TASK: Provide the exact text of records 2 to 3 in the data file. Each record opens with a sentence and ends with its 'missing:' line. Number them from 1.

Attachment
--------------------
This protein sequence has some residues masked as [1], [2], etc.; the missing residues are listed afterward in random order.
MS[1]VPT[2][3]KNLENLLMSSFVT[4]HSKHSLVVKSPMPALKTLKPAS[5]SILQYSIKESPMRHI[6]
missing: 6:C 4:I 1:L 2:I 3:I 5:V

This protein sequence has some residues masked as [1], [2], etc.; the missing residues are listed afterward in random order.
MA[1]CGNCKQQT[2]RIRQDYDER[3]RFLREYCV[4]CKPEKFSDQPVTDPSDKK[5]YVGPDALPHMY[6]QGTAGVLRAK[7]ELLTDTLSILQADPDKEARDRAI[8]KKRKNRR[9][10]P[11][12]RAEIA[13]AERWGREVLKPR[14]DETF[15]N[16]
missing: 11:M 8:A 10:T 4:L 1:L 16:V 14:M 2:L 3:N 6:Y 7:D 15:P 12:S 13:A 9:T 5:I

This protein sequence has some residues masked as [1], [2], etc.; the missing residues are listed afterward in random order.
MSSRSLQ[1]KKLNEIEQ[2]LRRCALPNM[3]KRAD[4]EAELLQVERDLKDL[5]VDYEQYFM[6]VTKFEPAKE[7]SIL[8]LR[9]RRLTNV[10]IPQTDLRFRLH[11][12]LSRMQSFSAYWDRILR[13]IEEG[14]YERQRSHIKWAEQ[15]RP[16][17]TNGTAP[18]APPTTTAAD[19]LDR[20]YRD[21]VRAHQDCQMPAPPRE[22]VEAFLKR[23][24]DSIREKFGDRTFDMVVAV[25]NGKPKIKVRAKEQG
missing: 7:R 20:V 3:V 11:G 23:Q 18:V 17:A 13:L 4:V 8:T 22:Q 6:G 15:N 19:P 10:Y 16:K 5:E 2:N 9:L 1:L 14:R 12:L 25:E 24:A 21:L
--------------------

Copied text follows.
This protein sequence has some residues masked as [1], [2], etc.; the missing residues are listed afterward in random order.
MA[1]CGNCKQQT[2]RIRQDYDER[3]RFLREYCV[4]CKPEKFSDQPVTDPSDKK[5]YVGPDALPHMY[6]QGTAGVLRAK[7]ELLTDTLSILQADPDKEARDRAI[8]KKRKNRR[9][10]P[11][12]RAEIA[13]AERWGREVLKPR[14]DETF[15]N[16]
missing: 11:M 8:A 10:T 4:L 1:L 16:V 14:M 2:L 3:N 6:Y 7:D 15:P 12:S 13:A 9:T 5:I

This protein sequence has some residues masked as [1], [2], etc.; the missing residues are listed afterward in random order.
MSSRSLQ[1]KKLNEIEQ[2]LRRCALPNM[3]KRAD[4]EAELLQVERDLKDL[5]VDYEQYFM[6]VTKFEPAKE[7]SIL[8]LR[9]RRLTNV[10]IPQTDLRFRLH[11][12]LSRMQSFSAYWDRILR[13]IEEG[14]YERQRSHIKWAEQ[15]RP[16][17]TNGTAP[18]APPTTTAAD[19]LDR[20]YRD[21]VRAHQDCQMPAPPRE[22]VEAFLKR[23][24]DSIREKFGDRTFDMVVAV[25]NGKPKIKVRAKEQG
missing: 7:R 20:V 3:V 11:G 23:Q 18:V 17:A 13:L 4:V 8:T 22:Q 6:G 15:N 19:P 10:Y 16:K 5:E 2:N 9:L 1:L 14:R 12:L 25:E 24:A 21:L